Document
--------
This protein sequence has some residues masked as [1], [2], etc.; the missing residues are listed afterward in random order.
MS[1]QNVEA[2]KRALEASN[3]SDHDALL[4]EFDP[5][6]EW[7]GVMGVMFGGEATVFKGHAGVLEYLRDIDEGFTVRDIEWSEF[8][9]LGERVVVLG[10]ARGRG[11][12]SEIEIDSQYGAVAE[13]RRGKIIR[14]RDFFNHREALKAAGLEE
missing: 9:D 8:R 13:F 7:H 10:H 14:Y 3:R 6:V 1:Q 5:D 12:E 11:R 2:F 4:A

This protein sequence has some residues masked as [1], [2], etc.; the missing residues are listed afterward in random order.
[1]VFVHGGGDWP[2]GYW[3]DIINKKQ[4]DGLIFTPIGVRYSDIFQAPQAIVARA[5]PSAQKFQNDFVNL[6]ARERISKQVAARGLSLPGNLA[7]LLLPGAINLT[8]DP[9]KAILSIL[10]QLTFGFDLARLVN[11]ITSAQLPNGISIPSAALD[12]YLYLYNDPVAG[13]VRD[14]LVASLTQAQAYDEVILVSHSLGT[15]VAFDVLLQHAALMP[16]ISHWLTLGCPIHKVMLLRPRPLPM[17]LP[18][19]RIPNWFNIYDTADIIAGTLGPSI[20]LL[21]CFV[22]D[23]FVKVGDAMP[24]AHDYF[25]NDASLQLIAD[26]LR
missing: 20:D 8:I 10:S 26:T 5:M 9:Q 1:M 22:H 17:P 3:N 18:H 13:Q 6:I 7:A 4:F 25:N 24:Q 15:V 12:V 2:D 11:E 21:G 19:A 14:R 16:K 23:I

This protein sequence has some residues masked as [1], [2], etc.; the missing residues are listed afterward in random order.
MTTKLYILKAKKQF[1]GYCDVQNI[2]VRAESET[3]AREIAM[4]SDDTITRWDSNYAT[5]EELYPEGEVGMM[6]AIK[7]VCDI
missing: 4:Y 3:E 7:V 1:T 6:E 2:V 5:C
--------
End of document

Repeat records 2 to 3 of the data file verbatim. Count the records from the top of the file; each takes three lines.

This protein sequence has some residues masked as [1], [2], etc.; the missing residues are listed afterward in random order.
[1]VFVHGGGDWP[2]GYW[3]DIINKKQ[4]DGLIFTPIGVRYSDIFQAPQAIVARA[5]PSAQKFQNDFVNL[6]ARERISKQVAARGLSLPGNLA[7]LLLPGAINLT[8]DP[9]KAILSIL[10]QLTFGFDLARLVN[11]ITSAQLPNGISIPSAALD[12]YLYLYNDPVAG[13]VRD[14]LVASLTQAQAYDEVILVSHSLGT[15]VAFDVLLQHAALMP[16]ISHWLTLGCPIHKVMLLRPRPLPM[17]LP[18][19]RIPNWFNIYDTADIIAGTLGPSI[20]LL[21]CFV[22]D[23]FVKVGDAMP[24]AHDYF[25]NDASLQLIAD[26]LR
missing: 20:D 8:I 10:S 26:T 5:M 9:Q 1:M 22:H 17:P 3:N 18:H 13:Q 6:I 7:A 4:F 25:N 24:Q 15:V 12:V 2:D 11:E 21:G 19:A 14:R 16:K 23:I

This protein sequence has some residues masked as [1], [2], etc.; the missing residues are listed afterward in random order.
MTTKLYILKAKKQF[1]GYCDVQNI[2]VRAESET[3]AREIAM[4]SDDTITRWDSNYAT[5]EELYPEGEVGMM[6]AIK[7]VCDI
missing: 4:Y 3:E 7:V 1:T 6:E 2:V 5:C